Virginia and Kentucky Resolves
The resolves expressed the Republicans’ theory of the limited nature of the grant of power to the federal government under the U.S. Constitution. This theory was buttressed by the tenth amendment, which stipulates that “powers not delegated to the United States by the Constitution, nor prohibited by it to the States, are reserved to the States respectively, or to the people.” Because the Constitution did not give Congress the express power to provide for the expulsion of aliens who had committed no crimes and whose countries were not at war with the United States, the Republicans reasoned that the provisions of the Alien and Sedition Acts that provided for such deportation proceedings were unconstitutional. Likewise, Congress had not been given the express power to impose punishments for seditious libel, leading Republicans to conclude that these provisions were unconstitutional.
Jefferson and Madison asserted in the resolves that state legislatures had the right to determine whether the federal government was complying with the mandate of the Constitution. Under their compact theory of the Constitution, they argued that the grant of power to the federal government was in the nature of an authorization to act as an agent for the individual state legislatures. The resolves maintained that the individual state legislatures retained the ultimate sovereignty of the people. Therefore, state legislatures, as equal parties to the Constitution, had the right to determine whether the federal government was complying with the original agency directives, and they had the right to declare noncompliance. Jefferson and Madison also argued that the states had the right to be released from the compact (the Constitution) if compliance was not forthcoming, thereby suggesting that secession from the Union was legitimate.
Jefferson, in the second of the Kentucky Resolves, contended that the “sovereign and independent states” had the right to “interpose” themselves between their citizens and improper national legislative actions and to “nullify” acts of Congress they deemed unconstitutional. The Federalists strenuously objected to this theory, fearing that the federal government would be seriously weakened. The Federalists argued that only the federal courts could rule on the constitutionality of the Alien and Sedition Acts, which they said represented valid exercises of implied powers in time of national crisis. The acts, they argued, were authorized by Article I, Section 8, Clause 18, of the Constitution, which directs Congress “to make all Laws which shall be necessary and proper for carrying into Execution” the powers vested by the Constitution in the government of the United States. Because the federal government was vested with the power of conducting the national defense, the Federalists asserted, exercises of reasonable security measures, such as the Alien and Sedition Acts, were permissible.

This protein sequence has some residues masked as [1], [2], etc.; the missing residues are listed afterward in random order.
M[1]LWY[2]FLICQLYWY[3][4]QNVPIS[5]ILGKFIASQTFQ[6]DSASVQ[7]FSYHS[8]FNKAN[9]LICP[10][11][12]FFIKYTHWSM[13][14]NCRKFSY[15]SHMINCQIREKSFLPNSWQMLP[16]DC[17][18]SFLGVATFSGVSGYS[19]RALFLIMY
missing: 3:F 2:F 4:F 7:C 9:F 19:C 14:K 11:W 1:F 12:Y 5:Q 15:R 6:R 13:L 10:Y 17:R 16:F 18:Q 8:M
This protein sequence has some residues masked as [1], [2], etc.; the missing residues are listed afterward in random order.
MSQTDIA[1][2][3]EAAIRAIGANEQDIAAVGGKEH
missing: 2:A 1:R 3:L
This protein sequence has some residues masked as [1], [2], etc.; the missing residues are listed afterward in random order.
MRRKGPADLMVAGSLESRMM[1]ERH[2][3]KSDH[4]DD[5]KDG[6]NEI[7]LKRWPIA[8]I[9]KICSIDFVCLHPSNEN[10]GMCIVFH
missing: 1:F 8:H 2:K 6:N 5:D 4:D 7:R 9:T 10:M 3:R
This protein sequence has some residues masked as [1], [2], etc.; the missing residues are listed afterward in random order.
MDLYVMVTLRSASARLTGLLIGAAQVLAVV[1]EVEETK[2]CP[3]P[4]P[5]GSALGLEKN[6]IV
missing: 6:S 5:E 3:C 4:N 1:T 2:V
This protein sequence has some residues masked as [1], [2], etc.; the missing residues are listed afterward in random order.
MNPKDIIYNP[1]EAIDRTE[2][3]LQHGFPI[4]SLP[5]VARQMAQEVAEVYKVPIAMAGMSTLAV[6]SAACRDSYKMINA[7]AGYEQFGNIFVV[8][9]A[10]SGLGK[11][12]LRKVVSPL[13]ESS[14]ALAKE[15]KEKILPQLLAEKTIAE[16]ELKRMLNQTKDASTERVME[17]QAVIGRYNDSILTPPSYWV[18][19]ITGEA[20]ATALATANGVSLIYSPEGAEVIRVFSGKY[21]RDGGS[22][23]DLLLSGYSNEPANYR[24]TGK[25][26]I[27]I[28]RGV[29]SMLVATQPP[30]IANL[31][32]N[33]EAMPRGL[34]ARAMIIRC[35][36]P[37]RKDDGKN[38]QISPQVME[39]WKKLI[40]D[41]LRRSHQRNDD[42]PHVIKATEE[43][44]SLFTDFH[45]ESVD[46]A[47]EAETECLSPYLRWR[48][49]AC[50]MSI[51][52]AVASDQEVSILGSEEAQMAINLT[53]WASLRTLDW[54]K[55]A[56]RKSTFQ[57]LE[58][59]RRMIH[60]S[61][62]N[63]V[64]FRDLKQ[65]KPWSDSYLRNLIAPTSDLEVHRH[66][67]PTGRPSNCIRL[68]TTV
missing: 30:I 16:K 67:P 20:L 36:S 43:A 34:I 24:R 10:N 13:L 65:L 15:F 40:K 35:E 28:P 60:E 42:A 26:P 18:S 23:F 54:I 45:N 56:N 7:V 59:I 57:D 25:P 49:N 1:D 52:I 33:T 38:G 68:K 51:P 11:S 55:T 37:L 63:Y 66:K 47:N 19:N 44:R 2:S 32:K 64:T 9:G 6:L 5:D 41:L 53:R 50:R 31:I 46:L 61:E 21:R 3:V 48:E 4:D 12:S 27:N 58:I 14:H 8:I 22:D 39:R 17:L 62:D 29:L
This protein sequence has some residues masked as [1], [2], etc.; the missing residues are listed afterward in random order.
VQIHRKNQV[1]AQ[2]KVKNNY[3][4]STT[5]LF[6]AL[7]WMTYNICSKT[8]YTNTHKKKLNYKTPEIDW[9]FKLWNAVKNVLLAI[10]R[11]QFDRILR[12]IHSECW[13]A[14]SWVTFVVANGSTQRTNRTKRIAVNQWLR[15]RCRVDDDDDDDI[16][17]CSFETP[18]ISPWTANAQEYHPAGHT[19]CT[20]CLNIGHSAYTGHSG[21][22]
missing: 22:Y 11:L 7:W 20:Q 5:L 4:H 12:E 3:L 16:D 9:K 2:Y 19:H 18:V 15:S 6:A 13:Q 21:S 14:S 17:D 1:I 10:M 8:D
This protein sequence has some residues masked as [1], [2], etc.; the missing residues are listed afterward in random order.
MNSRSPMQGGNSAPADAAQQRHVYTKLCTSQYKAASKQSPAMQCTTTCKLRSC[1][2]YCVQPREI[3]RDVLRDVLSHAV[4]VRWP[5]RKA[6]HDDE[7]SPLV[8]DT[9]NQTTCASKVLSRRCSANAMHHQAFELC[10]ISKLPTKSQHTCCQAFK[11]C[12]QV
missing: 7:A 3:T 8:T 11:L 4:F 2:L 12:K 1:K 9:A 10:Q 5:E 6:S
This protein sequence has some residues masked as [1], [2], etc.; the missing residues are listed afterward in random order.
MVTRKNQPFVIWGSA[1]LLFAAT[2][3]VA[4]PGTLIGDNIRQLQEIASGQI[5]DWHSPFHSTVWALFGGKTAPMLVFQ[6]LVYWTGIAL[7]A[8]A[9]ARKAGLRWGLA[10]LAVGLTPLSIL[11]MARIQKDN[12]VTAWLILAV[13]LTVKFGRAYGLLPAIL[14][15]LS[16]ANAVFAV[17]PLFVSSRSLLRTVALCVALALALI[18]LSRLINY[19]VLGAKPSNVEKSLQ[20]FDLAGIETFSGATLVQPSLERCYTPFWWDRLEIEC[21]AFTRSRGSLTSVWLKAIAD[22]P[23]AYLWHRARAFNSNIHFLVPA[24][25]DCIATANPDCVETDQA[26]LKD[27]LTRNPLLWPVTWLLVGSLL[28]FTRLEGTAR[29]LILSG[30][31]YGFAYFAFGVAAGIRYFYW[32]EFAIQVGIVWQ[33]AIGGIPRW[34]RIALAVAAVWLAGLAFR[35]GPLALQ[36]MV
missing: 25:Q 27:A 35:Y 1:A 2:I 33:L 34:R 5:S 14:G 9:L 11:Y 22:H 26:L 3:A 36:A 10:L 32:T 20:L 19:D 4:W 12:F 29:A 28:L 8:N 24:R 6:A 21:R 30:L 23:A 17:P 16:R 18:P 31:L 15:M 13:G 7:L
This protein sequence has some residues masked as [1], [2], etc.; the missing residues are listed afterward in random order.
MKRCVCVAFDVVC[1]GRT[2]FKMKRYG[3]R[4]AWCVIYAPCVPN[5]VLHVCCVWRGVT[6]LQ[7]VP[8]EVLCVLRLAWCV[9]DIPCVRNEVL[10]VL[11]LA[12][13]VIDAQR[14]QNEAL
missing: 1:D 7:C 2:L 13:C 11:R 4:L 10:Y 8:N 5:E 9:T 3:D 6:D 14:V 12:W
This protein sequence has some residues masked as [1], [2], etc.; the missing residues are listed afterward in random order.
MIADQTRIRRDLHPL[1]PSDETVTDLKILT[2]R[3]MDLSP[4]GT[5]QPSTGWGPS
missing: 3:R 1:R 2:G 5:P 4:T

No other state legislatures passed resolves in support of those of Virginia and Kentucky, including the legislatures of Republican-controlled states, in large part because of opposition to France, based on the xyz affair in which the French refused to recognize U.S. diplomats and demanded bribes before any such recognition would be forthcoming. In this political climate, state legislatures supported the Alien and Sedition Acts.
The acts expired or were repealed between 1800 and 1802, after Jefferson became president. Nevertheless, the theories of limited federal government and nullification remained popular during the early nineteenth century. New England states asserted nullification during the war of 1812, and South Carolina asserted it in opposition to federal tariff legislation in 1832. South Carolina statesman and political theorist JOHN C. CALHOUN further developed Jefferson’s theory, giving the states the right to dissolve their contractual relationship with the federal government rather than submit to policies they saw as destructive to their local self-interests. These ideas ultimately became the legal justification for the secession of Southern states from the Union in 1861.